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I read the Scalable, affordable home automation question and answers with great interest. Simply Automated looks pretty cool & so do the ideas behind Z-Wave.

What I'm looking for, I don't seem to find - although it would seem to me like the obvious thing to do.

Is there any reasonably affordable system out there that centralises all power to say a single patch panel?

Get the power from just outside the breaker, through the patch panel to the switches and dimmers just there (really, just a collection of individual switching or dimming devices, within a few feet of the circuit breaker board) and direct to the target device (mostly lights, some dimmed others switched - that one is the wire that runs within walls and things).

Somehow plugged to that 'central' patch panel are all the controls (wall switches, buttons, dials and computer interface). I would imagine that it would be most efficient to use low power wires for the controls, but I actually don't really mind if they have to be regular home power.

Or is it just me not seeing the writing on the wall and that's exactly what some of those systems do?

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That last sentence pretty well sums it up. –  John Gardeniers Dec 24 '10 at 2:11
    
@John :-) thanks. –  asoundmove Dec 24 '10 at 2:19
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1 Answer

Without home aut, one controllable lamp requires a switch, which interrupts the 110V/230V wire between the power source and the lamp. When you need another lamp, you have to find the point, where you can join to the 110V/230V, a switch and a lamp.

In a centralized system, you have to lead 2 wire from the button to the center, and another 2 between the lamp and the center. Switching to home aut. requires complete re-wiring. When you need another lamp, you have to another 2+2 wire for lamp and for button, you have to provide a relay for the lamp, a free slot on the controller for the lamp (sometimes built together with the relay), a free input slot. If your controller device has no free slot, you have to buy another one. Sometimes adding new devices is not a simple task, e.g. if the controller is connected to the computer with RS232 or other point-to-point cabling, you have to expand the computer. So, when the hardware is OK, you have to configure it in your software.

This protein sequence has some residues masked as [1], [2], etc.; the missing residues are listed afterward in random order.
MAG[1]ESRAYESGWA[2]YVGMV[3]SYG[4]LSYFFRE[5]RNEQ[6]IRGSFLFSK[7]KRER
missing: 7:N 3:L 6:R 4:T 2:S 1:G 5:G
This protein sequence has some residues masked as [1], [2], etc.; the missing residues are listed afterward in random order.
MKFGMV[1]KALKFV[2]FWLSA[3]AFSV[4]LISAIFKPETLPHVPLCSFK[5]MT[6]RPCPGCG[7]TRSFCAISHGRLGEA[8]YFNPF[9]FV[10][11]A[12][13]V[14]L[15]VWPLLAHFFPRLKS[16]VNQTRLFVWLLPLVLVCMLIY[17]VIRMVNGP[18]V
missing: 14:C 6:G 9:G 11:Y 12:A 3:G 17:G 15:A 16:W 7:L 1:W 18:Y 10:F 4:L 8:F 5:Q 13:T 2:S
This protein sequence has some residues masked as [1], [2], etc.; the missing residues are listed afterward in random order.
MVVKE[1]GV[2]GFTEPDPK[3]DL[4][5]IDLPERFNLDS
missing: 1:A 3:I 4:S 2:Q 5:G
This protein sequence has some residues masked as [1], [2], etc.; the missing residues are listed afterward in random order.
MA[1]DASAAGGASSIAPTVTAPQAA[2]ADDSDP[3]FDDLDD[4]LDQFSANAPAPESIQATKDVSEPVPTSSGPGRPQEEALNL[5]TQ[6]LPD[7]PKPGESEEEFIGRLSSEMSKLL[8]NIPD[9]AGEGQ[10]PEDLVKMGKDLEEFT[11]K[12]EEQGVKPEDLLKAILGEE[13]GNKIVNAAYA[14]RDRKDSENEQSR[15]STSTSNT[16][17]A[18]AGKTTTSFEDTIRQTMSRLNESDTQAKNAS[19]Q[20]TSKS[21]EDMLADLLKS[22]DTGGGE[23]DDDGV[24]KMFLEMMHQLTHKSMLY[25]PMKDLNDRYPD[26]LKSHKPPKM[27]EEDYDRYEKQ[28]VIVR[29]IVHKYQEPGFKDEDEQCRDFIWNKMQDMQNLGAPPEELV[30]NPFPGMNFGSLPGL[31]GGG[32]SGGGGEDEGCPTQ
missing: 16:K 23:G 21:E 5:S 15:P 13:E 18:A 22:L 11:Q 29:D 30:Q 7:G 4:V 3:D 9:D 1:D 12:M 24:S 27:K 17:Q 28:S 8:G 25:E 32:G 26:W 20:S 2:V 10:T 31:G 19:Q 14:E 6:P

So that's why this part of the home automation is less advertised: you have to completelly re-organize the electrical stuff in your house. It can be quite expensive.

There are other kind of home automation systems, where there're no central panel, but each actuator/sensor is intelligent. These manufacturers say that it's more reliable than centralized systems, but you will forget it as soon as you will see the price of that sysems.

There're solutions avoid cabling: the smart guys say X10 is not the best choice, it's unreliable etc., the future is ZigBee and EnOcean. (I just have to write EnOcean driver for our system.)

So, when you choose system, take care of expandability, ask these questions: what if I double my lamps? How can I add +1 dimmer switch?

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